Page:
The NYSAR3 grant helped us address the recycling portion of the program, but in order to address the important issue of providing the students with a means to acquire purified drinking water at school, we still needed additional funding to support our efforts. We submitted a Community Catalyst Fund Grant application and were elated to have their support and $2000.00 worth of funding to implement our program!   Thanks to the folks at the Community Catalyst Fund we were able to have a new water filtration system installed in the cafeteria before school was out for the summer and the 500 Biodegradable BPA Free reusable water bottles were ordered and delivered to the school.  When school started in the fall all the elementary school students were given a BKW Bulldogs Go Green water bottle to be used at school at the new water station.  Each student  also received information to take home to their parents regarding our program, the importance of reduction, reuse and the dangers of BPA.  The day after the water bottles went home the elementary school cafeteria was filled with refillable water bottles on the tables in the lunch room and on the desks in the classrooms.  Even at this point three quarters into the school year you notice that the use of refillable water bottles has greatly increased and the program seems to be working.  Brian Corey, the Elementary School Principal says “I see the kids using the water station all the time.”  We have even seen the amount of disposable water bottles collected has decreased.  We are collecting less money but that’s ok because it means our program is working by encouraging reuse.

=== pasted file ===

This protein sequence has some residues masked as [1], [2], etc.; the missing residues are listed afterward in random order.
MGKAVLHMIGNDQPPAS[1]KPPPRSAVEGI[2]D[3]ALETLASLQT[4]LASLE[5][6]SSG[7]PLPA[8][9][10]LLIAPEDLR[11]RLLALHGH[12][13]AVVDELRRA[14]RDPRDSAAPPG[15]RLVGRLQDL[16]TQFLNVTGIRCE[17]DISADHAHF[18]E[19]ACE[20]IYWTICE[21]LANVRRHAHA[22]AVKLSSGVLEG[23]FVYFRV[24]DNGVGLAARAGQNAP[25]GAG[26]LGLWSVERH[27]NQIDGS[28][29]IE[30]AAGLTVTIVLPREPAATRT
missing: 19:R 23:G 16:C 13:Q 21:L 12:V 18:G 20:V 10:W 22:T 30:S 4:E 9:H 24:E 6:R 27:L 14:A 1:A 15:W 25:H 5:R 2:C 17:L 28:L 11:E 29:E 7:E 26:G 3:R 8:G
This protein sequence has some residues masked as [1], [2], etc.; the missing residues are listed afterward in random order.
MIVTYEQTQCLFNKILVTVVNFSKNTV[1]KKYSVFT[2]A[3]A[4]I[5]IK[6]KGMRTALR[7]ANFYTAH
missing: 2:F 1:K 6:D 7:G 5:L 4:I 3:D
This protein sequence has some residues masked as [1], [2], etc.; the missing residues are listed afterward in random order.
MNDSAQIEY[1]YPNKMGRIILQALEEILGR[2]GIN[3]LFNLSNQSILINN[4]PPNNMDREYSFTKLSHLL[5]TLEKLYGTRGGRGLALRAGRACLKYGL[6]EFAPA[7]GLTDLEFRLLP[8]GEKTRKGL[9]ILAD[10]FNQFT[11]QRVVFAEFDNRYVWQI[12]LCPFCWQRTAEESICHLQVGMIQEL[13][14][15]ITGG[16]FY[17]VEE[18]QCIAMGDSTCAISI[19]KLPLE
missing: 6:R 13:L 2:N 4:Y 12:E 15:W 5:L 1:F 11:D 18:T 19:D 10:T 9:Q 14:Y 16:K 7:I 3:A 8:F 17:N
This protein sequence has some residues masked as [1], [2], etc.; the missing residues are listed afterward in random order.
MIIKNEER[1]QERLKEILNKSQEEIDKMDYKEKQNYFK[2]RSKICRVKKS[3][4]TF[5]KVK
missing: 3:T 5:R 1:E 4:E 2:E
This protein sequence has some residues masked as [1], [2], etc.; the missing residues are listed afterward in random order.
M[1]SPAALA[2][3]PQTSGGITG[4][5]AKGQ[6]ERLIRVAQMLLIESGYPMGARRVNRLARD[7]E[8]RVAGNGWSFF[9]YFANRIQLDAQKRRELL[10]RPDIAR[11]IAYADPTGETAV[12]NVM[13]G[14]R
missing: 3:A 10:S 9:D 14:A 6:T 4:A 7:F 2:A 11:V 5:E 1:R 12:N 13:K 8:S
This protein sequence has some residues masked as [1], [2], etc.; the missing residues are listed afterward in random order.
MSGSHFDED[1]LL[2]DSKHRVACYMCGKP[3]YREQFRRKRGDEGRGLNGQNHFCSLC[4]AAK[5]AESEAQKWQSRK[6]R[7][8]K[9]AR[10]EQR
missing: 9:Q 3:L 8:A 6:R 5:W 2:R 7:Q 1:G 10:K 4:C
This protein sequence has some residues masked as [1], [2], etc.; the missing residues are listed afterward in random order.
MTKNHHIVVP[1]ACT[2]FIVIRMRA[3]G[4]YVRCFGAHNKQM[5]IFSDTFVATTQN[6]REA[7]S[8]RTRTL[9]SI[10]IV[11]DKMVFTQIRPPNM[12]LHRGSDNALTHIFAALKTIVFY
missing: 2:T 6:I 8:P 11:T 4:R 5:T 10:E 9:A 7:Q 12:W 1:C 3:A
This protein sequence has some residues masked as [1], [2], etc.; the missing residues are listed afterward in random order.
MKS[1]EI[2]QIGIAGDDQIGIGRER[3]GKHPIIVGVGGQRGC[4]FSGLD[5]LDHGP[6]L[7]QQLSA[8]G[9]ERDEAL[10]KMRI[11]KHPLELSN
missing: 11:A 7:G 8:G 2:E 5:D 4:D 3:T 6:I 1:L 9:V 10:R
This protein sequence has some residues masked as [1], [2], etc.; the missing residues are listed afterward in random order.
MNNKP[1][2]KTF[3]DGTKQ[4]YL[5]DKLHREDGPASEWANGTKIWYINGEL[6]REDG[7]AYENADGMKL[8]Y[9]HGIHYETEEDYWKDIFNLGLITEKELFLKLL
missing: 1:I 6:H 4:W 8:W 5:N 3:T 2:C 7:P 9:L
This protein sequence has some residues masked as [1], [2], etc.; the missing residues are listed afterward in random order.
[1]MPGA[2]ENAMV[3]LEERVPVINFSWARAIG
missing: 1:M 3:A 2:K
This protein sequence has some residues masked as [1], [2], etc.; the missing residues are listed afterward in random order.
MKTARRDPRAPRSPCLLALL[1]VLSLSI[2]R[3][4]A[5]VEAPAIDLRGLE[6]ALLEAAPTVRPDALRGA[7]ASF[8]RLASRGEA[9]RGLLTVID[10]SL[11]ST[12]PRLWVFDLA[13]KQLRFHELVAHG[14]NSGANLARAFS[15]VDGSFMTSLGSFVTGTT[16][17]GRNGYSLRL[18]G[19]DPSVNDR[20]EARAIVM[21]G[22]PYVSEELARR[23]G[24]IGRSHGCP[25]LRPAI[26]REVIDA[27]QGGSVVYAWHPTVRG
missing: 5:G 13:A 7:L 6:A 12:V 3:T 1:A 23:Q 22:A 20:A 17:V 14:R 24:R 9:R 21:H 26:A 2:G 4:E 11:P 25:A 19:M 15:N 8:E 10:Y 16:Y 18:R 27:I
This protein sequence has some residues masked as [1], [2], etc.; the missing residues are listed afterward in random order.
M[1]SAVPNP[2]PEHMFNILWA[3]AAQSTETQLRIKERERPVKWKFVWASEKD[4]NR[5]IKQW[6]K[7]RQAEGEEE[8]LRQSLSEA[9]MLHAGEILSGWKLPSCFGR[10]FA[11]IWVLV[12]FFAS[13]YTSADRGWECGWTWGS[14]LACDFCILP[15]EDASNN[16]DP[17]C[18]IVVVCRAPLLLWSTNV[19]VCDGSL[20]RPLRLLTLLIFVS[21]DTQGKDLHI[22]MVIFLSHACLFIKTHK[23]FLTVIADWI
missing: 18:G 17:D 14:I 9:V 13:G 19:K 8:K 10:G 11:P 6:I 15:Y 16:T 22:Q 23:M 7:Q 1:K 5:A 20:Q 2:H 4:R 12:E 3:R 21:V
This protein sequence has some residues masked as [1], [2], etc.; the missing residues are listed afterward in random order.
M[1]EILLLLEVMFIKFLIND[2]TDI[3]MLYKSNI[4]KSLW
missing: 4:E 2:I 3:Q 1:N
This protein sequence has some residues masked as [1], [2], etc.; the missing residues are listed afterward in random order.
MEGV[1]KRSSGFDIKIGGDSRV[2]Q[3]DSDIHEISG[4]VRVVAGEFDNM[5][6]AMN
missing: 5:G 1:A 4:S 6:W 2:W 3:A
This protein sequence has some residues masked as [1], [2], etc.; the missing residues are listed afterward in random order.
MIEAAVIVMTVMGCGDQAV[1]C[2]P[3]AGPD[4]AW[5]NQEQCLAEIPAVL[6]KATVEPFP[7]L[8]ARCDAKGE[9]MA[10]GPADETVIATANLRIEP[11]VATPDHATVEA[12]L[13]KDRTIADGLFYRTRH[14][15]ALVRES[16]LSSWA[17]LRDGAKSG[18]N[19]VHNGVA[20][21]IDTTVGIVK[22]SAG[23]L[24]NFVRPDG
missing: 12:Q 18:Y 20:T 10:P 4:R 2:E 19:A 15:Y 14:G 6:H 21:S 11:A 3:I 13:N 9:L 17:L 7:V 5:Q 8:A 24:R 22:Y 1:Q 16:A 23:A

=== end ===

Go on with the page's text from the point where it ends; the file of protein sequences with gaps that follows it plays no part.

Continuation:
A 3rd grant was written for this program to request 100 cardboard collection bins from the Coca-Cola Company Keep America Beautiful BIN Grant Program.  Only 81 of 1,700 applications were approved and ours was one of them!  This grant provided us with 100 large cardboard bins. This allows us to replace the water bottle bins we purchased for the Elementary halls when needed and to expand the program to the middle and high school. 

Ultimately, this program eliminates parents need to buy and send in plastic water bottles, thus making it easier and more economical for them to provide purified drinking water to their children. Educating parents and students on the use and recycling of plastics in addition to the reusable water bottle program creates an environment where the use of disposable plastic bottles is not the norm but the exception.  We believe this to be a worthwhile program and important to health of our students and to our planet.  NYSAR3, the Community Catalyst Fund, and the Coca-Cola Company/Keep America Beautiful all must have thought it was worthwhile and important too – without their support this would still be an idea instead of becoming a reality!  Thanks to all of you from all of us at a little school called Berne Knox Westerlo, in the Helderberg Mountains outside Albany New York!

Explore posts in the same categories: Community Action, Fundraising, Recycling, Campus Climate Action, environment, climate education, Global Warming, waste, student climate action, climate change